Battery Meed (1902-1918) - Battery James Meed was a reinforced concrete, Endicott Period 3 inch coastal gun battery on Fort Pio Pico, San Diego County, California. The battery was named in G.O. 20, 25 Jan 1906, after Captain James Meed, 17th U.S. Infantry, who was killed in action at Frenchtown, Michigan, 23 Jan 1813, during the War of 1812. The Battery transferred to the Coast Artillery for use 10 May 1902 at a cost of $ 10,000. Deactivated in 1918.
Endicott Period (1890-1910)
Part of the Harbor Defense of San Diego.
Originally built as an Endicott Period concrete coastal gun battery with two 3" M1903 guns mounted on M1903 Pedestal mounts. This was a two story battery with the guns located on the upper level and the magazines below. Shells were moved from the magazine level to the gun loading platform by hand. No shell or powder hoists were provided.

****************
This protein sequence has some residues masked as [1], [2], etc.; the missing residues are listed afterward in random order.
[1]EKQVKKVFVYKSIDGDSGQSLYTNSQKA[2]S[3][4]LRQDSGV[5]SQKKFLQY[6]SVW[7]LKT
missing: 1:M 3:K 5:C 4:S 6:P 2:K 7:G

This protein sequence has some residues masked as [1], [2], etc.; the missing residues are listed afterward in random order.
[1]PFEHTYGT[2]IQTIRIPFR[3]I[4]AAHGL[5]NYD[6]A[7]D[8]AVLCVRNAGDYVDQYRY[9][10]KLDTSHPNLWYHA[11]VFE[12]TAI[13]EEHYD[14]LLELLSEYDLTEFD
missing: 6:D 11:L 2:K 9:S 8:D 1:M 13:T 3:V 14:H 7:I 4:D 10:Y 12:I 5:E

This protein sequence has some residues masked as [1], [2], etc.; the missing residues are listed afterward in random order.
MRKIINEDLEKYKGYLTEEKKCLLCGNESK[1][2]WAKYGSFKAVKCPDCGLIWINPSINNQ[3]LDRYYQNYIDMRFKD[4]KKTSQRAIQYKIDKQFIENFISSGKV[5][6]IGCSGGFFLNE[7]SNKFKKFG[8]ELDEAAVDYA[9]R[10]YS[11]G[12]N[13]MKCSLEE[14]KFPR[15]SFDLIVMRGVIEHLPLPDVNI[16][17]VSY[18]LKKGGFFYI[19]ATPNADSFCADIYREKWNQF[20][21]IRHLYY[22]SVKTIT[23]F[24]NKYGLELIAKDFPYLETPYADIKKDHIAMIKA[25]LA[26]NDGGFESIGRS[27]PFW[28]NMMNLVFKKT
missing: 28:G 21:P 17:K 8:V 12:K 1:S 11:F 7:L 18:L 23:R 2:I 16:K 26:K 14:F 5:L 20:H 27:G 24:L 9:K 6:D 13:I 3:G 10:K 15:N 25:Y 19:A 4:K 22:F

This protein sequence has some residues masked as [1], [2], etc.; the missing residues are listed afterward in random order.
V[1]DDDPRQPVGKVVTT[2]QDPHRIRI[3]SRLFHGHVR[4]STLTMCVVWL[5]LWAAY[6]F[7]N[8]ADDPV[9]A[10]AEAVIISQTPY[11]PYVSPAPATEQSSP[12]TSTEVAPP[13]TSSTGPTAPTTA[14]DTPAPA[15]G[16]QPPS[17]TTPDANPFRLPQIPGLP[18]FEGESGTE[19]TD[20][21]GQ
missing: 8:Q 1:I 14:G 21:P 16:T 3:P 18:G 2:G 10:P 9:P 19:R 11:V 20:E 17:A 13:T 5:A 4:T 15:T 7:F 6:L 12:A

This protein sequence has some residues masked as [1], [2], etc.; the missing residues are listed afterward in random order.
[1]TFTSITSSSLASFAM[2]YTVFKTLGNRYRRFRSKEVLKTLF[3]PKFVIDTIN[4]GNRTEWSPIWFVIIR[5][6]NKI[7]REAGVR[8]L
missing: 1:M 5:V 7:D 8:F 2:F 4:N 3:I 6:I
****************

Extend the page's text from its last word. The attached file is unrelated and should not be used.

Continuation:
This battery was accepted in 1902 without guns or carriages. The M1903 carriages were mounted and turned over by the engineers on 26 Nov 1909 without guns. The guns arrived and were mounted by 13 Apr 1910.
World War I (1917-1918)
The U.S. entry into World War I resulted in a widespread removal of large caliber coastal defense gun tubes for service in Europe. Many of the gun and mortar tubes removed were sent to arsenals for modification and mounting on mobile carriages, both wheeled and railroad. Most of the removed gun tubes never made it to Europe and were either remounted or remained at the arsenals until needed elsewhere. The guns of Battery Meed were transferred to Fort Rosecrans, Battery McGrath by 18 Jul 1918. They replaced the 5" guns that had been removed for service abroad.
Destroyed, no period guns or mounts in place.